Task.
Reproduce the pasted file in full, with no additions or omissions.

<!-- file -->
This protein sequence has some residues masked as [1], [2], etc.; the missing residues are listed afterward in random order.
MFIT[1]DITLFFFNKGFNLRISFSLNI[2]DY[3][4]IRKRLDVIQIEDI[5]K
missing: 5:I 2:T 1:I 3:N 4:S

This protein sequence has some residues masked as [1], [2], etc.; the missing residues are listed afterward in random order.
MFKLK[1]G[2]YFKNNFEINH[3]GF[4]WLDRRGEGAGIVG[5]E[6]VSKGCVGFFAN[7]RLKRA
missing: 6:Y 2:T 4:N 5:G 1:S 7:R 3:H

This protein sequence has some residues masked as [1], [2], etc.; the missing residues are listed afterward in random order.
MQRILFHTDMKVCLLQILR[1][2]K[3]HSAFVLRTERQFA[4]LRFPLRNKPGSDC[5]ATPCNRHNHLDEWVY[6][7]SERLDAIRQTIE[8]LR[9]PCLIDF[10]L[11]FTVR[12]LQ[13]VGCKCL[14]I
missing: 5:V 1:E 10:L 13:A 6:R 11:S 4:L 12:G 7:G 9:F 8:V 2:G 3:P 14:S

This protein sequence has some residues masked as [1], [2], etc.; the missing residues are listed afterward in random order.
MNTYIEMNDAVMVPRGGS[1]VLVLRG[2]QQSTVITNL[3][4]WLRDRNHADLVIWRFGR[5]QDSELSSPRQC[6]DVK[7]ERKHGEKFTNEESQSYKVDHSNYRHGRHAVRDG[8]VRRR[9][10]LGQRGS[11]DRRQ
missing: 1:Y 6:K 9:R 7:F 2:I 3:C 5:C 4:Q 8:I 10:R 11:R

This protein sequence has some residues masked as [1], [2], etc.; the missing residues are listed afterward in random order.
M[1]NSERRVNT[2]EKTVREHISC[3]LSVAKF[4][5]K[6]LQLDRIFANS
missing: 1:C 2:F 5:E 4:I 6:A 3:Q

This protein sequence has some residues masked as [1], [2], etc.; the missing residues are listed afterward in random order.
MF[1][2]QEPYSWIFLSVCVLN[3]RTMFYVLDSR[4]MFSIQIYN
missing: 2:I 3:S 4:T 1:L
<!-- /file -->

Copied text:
This protein sequence has some residues masked as [1], [2], etc.; the missing residues are listed afterward in random order.
MFIT[1]DITLFFFNKGFNLRISFSLNI[2]DY[3][4]IRKRLDVIQIEDI[5]K
missing: 5:I 2:T 1:I 3:N 4:S

This protein sequence has some residues masked as [1], [2], etc.; the missing residues are listed afterward in random order.
MFKLK[1]G[2]YFKNNFEINH[3]GF[4]WLDRRGEGAGIVG[5]E[6]VSKGCVGFFAN[7]RLKRA
missing: 6:Y 2:T 4:N 5:G 1:S 7:R 3:H

This protein sequence has some residues masked as [1], [2], etc.; the missing residues are listed afterward in random order.
MQRILFHTDMKVCLLQILR[1][2]K[3]HSAFVLRTERQFA[4]LRFPLRNKPGSDC[5]ATPCNRHNHLDEWVY[6][7]SERLDAIRQTIE[8]LR[9]PCLIDF[10]L[11]FTVR[12]LQ[13]VGCKCL[14]I
missing: 5:V 1:E 10:L 13:A 6:R 11:S 4:L 12:G 7:G 9:F 8:V 2:G 3:P 14:S

This protein sequence has some residues masked as [1], [2], etc.; the missing residues are listed afterward in random order.
MNTYIEMNDAVMVPRGGS[1]VLVLRG[2]QQSTVITNL[3][4]WLRDRNHADLVIWRFGR[5]QDSELSSPRQC[6]DVK[7]ERKHGEKFTNEESQSYKVDHSNYRHGRHAVRDG[8]VRRR[9][10]LGQRGS[11]DRRQ
missing: 1:Y 6:K 9:R 7:F 2:I 3:C 5:C 4:Q 8:I 10:R 11:R

This protein sequence has some residues masked as [1], [2], etc.; the missing residues are listed afterward in random order.
M[1]NSERRVNT[2]EKTVREHISC[3]LSVAKF[4][5]K[6]LQLDRIFANS
missing: 1:C 2:F 5:E 4:I 6:A 3:Q

This protein sequence has some residues masked as [1], [2], etc.; the missing residues are listed afterward in random order.
MF[1][2]QEPYSWIFLSVCVLN[3]RTMFYVLDSR[4]MFSIQIYN
missing: 2:I 3:S 4:T 1:L